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Abstract

Geography has asserted, and history has confirmed, the distinctive character of East Anglia. Bordered on all sides by formidable barriers — to the east and north the sea, to the south the Essex forest and to the west the Fens — the region maintained its independence as a separate kingdom in Anglo-Saxon times. In relation to the Continent, however, its eastern coast was more open and inviting than other parts of Britain; and both invasion and commerce could be attempted more readily. By early Norman times, East Anglia was the most populous part of England ; and in the Middle Ages the export of raw wool to the Lower Rhine gradually developed into a native textile industry, centred on Norwich and the Stour Valley. For centuries up to the period known as the Industrial Revolution, East Anglia was the most important industrial region of England. It contributed more than the share we should now expect to the formative events of English history; in the seventeenth century its Puritan inhabitants made up a large pro portion both of Cromwell’s Ironsides in the Civil War and of the earliest settlers of New England.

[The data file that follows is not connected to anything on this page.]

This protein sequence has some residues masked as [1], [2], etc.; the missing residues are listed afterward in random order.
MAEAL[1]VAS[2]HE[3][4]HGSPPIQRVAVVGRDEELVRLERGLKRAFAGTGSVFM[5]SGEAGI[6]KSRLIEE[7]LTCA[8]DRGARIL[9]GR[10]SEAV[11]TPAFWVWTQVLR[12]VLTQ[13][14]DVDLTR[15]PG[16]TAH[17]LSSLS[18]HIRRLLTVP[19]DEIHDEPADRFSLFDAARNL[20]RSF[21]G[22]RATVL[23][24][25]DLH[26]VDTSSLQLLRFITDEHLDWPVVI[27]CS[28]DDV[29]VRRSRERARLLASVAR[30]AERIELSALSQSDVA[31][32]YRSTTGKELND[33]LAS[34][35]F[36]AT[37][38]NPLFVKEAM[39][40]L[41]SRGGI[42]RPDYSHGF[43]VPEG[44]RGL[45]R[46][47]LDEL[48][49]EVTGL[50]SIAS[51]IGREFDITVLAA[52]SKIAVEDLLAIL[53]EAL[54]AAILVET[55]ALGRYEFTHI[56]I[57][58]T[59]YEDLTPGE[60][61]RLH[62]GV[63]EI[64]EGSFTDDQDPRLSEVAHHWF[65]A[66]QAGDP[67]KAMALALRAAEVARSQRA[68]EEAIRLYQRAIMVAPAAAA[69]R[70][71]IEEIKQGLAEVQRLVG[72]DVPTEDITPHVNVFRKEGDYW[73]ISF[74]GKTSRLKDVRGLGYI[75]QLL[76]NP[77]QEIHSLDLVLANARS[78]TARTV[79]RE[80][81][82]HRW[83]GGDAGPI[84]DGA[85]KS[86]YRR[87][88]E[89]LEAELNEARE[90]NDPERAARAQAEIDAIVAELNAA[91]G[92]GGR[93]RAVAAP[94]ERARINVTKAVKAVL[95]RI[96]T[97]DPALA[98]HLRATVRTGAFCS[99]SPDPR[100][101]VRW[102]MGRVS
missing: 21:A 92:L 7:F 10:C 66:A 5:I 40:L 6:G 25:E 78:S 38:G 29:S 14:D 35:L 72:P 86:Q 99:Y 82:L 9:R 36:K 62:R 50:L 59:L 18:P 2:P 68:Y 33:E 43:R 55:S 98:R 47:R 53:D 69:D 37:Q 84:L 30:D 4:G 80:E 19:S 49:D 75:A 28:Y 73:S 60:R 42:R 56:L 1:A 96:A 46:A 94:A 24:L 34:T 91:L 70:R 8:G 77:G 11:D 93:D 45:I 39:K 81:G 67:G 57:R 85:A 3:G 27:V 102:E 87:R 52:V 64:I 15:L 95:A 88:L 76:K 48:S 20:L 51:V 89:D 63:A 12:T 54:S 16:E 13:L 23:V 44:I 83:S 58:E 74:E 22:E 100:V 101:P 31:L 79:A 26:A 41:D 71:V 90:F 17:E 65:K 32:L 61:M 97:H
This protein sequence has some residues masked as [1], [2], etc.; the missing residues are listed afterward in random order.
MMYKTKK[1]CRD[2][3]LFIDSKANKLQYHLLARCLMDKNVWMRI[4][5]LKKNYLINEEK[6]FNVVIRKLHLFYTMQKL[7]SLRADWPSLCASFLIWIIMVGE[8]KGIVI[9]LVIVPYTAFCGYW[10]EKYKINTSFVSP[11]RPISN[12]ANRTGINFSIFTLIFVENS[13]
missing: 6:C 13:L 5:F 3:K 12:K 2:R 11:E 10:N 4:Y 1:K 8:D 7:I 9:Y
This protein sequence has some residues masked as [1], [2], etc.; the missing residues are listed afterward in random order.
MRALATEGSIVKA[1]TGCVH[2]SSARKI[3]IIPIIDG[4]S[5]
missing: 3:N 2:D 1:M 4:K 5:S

Keywords

Personal Influence Social Geography Irish Immigrant Unionist Vote Scottish Election 
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Notes

  1. 1.
    L. M. Springall, Labouring Life in Norfolk Villages, 1834–1914 (1936), pp. 42 ff.Google Scholar
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    See E. Jebb. Cambridge : A Brief Study in Social Questions (1908)Google Scholar
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Copyright information

© Henry Pelling 1967

Authors and Affiliations

  • Henry Pelling
    • 1
  1. 1.St. John’s CollegeCambridgeUK

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